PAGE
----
The first time Lilly played with her new Tug-a-Jug, it took her more than 2 hours to figure it out. She tried everything she could think of, every toy method she’s learned to date, but still the mysteries of the Tug-a-Jug endured.
An essay by Lisa Takeuchi Cullen from the July 2, 2007, issue of Time caused a stir and a growing pile of hate mail, it seems. In “Demoting the Dog,” Lisa describes how her dog went from pal to pet to pest after her daughter was born. That’s where the uproar began.
Sometimes, out of the blue, there’s a moment of connection that catches me by surprise. Like love at first sight, except it happens it’s more a reminder than an instigation. It happens in a flash, but my heart recognizes it nonetheless. This summer, I find, some of these moments arrive as tactile messages. Call it … warm weather, warm heart.
I took the day off to volunteer at an agility trial today. I haven’t seen the news, but I suspect the temp hovered around 100 degrees. It was brutal. I don’t know how the dogs even ran. Just a couple quick notes … Being a worker bee that few know or notice is an interesting experience.
After much consideration and feedback to “Take my poll, please,” I’ve decided to skip this summer’s agility camp in Colorado. I really want to go. Yet, I’m torn. So, I took the advice I often give my single friends about relationships … “You either know, or you don’t.” Waffling, any on-again-off-again tendancies, signal a problem when it comes to love (and marriage). Maybe it’s the same with agility training, or any kind of dog training for that matter.
Thanks to the iPod nano that Lilly and I received as a prize for raising money last summer for the Humane Society of Boulder Valley I have a new appreciation for music lyrics. There’s something about being audibly cocooned with songs that allows me to hear the lyrics in a way I don’t if music just plays in the background. Here’s a song that struck me as a good agility road trip theme. So, in honor of all of you who will be traveling to big trials all over the country heading into Independence Day “weekend,” here’s a little tune.
You know you’ve been a home-body when the simple act of putting on pants with a zipper or shoes that tie causes jubilation in your dog. It was a long winter here in Colorado. The snow started in October and remained fairly steady through just before Memorial Day. Thanks to three huge back-to-back storms around the end-of-year holidays, we had 7+ feet of snow on the ground at one point. Needless to say, we didn’t get out much since clearing our football-field-long driveway takes some doing. I didn’t realize how much my hermit status affected Lilly until the sound of a zipper begain causing chaos in the house.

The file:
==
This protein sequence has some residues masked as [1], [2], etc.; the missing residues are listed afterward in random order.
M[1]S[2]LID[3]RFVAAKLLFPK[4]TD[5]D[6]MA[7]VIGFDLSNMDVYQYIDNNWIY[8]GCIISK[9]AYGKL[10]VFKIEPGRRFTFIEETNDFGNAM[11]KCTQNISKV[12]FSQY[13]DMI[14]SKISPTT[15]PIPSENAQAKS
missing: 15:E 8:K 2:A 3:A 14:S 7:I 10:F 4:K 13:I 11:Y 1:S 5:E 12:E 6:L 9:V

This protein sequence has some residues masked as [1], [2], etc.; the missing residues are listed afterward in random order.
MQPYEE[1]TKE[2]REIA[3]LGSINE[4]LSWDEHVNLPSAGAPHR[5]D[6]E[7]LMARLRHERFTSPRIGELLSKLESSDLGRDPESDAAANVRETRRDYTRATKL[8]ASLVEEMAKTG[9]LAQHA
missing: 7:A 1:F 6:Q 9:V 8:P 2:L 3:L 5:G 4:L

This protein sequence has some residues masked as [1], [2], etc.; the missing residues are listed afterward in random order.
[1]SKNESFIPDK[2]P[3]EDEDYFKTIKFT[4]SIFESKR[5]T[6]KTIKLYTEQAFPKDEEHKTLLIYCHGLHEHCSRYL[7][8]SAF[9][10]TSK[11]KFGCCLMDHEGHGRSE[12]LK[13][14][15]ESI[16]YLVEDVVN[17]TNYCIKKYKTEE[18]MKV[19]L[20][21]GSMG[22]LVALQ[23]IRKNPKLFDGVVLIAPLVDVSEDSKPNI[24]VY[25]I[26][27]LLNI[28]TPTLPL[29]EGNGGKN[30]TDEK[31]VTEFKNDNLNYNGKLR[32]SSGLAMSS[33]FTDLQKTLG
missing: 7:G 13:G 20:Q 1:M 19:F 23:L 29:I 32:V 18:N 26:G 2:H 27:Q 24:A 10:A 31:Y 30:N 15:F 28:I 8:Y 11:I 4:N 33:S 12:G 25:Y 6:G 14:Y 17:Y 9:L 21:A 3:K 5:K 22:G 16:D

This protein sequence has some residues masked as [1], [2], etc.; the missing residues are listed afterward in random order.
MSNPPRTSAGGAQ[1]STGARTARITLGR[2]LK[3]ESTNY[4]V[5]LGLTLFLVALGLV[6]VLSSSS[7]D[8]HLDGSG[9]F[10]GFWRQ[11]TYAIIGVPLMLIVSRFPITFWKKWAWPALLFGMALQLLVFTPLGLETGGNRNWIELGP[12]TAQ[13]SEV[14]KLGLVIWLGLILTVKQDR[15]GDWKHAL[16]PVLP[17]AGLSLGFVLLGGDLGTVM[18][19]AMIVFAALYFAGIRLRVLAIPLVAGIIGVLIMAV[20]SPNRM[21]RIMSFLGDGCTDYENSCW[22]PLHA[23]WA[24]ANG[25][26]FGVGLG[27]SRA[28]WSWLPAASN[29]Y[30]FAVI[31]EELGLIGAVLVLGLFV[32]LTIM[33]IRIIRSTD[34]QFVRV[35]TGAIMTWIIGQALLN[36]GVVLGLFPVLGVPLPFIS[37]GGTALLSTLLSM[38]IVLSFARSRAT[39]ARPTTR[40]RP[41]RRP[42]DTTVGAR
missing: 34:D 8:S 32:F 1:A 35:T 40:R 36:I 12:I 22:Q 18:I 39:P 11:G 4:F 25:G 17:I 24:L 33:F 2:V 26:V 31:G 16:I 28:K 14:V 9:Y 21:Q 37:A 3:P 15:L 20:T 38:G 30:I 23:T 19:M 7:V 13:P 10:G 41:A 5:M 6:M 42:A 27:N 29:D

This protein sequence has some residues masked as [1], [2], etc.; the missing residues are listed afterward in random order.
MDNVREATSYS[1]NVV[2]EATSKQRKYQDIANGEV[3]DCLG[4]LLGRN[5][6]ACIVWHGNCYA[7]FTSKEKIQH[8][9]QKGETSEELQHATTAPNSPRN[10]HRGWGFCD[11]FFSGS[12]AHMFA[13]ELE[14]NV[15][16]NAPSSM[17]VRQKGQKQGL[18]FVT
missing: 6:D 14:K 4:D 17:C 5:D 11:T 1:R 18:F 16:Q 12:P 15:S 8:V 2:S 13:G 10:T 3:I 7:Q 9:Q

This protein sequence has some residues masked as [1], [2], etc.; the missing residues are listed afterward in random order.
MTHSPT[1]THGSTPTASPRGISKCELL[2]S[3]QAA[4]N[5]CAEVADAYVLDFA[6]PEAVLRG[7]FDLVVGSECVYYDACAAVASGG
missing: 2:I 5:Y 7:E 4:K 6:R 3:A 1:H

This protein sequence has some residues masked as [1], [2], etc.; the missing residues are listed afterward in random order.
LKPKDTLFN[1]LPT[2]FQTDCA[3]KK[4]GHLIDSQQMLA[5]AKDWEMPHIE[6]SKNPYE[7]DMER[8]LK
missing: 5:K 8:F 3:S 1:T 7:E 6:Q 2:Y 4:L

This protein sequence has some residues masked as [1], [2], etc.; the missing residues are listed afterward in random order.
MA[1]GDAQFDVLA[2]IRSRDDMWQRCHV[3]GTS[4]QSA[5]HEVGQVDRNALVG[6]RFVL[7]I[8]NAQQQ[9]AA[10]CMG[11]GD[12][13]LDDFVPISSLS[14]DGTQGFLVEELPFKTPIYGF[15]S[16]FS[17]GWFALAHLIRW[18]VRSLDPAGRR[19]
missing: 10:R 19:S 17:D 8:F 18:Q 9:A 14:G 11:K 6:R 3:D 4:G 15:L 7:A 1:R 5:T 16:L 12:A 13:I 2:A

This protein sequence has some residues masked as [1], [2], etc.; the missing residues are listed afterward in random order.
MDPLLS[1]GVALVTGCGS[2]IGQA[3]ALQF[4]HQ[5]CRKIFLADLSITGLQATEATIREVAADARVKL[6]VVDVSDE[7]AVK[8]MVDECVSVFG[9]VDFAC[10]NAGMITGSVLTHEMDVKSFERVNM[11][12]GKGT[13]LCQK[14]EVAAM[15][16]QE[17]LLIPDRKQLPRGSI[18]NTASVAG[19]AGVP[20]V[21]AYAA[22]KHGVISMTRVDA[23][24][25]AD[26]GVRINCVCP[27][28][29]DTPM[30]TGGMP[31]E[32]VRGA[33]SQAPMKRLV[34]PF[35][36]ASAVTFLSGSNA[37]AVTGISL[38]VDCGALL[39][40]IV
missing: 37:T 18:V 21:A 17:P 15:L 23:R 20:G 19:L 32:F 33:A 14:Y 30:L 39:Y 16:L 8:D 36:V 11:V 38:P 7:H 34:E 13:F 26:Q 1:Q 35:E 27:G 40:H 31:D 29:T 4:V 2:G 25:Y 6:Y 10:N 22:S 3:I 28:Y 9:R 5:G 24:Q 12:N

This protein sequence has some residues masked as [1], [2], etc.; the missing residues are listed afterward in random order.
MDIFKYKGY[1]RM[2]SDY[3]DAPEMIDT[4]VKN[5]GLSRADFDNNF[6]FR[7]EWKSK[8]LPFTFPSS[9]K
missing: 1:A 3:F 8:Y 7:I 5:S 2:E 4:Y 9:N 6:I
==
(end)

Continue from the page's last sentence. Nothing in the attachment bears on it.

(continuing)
We teach our dogs “Watch me” for a number of reasons. I, for example, mostly use it to distract Lilly from anything that might upset her. Since her list of scary things is ever growing, we spend a lot of time looking at one another. Truth be told, she passes the better part of every day monitoring my every move and every word. Lilly is the queen of watching me. Yet, there’s a bigger reason we want our dogs to watch us.
Last year, I interviewed the director of canine resources from Guide Dogs for the Blind. As you may know, they breed their own service dogs. I shared a little background on Lilly with her, and in support, she basically said that there are some dogs who come out of the package and you can do nothing wrong. With others, she admitted, you can do nothing right. Since I often wonder what exactly I did to mess Lilly up, this perspective provided some comfort.
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